My Chronicle column this month is on mental health.
Help closer than ever in muzzling that black dog, The Chronicle, 7 July 2015
At age 22, my friend Andrew McIntosh took his own life. Andrew was a high school mate, a gifted athlete who could quickly pick up any new sport, a bloke who was there to share a laugh. He drove a yellow Valiant Charger, loved AC/DC and was always up for a night out. Andrew was studying at the time of his death. We all thought that he was on his way to becoming a great sport teacher. But none of us caught sight of the fact that the black dog had found its way inside him.
I often think about Andrew when we’re discussing mental health. In 1994, the year he died, hardly anyone had access to the internet. Today, many of us carry it in our pocket. Of course, there’s a risk that constant connectivity can be isolating. But a number of innovative online services are now reaching out to help people improve their mental wellbeing.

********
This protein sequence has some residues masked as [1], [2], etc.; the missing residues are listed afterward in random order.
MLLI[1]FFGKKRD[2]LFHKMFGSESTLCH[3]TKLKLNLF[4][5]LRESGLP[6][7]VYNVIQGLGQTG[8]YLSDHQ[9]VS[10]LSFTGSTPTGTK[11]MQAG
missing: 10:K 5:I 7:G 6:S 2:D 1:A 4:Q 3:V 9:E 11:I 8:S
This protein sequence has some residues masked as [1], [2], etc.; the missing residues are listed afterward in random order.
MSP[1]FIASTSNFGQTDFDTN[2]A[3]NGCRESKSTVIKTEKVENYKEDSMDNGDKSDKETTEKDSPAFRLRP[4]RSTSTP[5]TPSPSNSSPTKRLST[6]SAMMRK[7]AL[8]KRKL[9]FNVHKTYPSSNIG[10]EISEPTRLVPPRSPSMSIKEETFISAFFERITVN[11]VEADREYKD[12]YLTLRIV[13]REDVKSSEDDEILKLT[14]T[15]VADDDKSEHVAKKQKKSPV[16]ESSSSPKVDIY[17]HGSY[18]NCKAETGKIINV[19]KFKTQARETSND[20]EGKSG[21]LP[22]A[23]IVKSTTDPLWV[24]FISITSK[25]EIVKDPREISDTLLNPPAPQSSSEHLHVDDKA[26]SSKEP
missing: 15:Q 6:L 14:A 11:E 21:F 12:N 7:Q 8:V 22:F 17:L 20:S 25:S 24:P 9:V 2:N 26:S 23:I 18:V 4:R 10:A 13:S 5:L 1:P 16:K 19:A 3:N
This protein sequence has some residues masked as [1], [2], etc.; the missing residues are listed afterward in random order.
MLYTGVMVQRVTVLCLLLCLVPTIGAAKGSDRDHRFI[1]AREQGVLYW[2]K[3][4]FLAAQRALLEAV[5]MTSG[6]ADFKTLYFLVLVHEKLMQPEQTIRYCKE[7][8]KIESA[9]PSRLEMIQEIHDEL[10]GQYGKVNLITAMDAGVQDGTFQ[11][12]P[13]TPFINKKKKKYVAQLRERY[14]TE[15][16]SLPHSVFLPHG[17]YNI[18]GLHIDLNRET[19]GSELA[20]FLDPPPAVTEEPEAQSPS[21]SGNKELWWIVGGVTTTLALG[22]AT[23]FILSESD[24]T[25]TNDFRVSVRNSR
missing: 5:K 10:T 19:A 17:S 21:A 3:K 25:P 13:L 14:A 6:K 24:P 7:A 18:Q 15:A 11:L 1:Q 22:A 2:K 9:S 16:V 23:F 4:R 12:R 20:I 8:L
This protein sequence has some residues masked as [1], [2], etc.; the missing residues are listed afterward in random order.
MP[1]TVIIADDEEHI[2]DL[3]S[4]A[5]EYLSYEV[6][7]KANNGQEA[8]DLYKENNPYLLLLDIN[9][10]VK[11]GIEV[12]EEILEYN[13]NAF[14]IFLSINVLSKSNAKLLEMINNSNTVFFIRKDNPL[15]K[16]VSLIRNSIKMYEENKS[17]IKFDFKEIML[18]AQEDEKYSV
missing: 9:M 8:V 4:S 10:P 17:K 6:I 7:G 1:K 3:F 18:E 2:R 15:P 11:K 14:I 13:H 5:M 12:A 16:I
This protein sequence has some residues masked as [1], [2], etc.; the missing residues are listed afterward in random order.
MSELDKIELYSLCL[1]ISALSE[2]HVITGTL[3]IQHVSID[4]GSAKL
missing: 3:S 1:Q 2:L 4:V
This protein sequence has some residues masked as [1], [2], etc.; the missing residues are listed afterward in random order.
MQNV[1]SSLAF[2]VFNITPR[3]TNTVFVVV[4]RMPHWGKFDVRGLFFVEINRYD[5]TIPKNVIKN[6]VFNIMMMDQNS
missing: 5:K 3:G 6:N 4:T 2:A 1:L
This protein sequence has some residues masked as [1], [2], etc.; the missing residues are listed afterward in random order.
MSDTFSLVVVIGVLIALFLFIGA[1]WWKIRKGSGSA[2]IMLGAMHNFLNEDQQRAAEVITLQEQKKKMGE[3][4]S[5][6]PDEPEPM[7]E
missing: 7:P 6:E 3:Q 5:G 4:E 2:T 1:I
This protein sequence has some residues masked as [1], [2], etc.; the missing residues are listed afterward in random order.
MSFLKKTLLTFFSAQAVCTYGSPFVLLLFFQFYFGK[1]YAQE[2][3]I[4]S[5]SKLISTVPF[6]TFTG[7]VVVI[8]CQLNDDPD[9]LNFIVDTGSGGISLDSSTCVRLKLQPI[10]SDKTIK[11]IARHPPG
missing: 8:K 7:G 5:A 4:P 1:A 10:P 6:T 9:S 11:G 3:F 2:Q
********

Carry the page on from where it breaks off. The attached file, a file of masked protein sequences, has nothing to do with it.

One novel platform, run by Sane Australia, provides peer support from those who have travelled on the same journey as the person reaching out for help. People experiencing mental illness can connect on the ‘lived experience’ forums, while another platform helps connect carers.
To see the value of the services, you only have to look at some of the conversations. In one exchange, a woman sought advice on looking after her husband, who had been suffering post-traumatic stress disorder (PTSD) after decades in the military and emergency services. In response, a fellow PTSD carer posted her suggestions, which included such novel ideas as releasing stress by going for a walk, dancing it out, or throwing oranges at the ground to release anger. The woman seeking help wrote back ‘For the first time in 7 years I feel like someone actually understands!’.
Peer support will never replace professional support, but we need a variety of mental health solutions to reduce the odds that people fall through the cracks. Over 600,000 Australians suffer severe mental health problems, and yet one-third of these don’t seek help. That’s why we need good programs in schools and workplaces, online and in person.
I’ve often wondered what more we could have done to reach out to Andrew McIntosh before he took his own life. Two decades on, I imagine that his parents, Grahame and Rena, still think about it every day. If you know someone doing it tough, take a moment to ask them if they’re ok, and encourage them to seek help if they need it.
Andrew Leigh is the Federal Member for Fraser. Sane Australia’s website is www.sane.org. If you need urgent help, contact Lifeline on 13 11 14.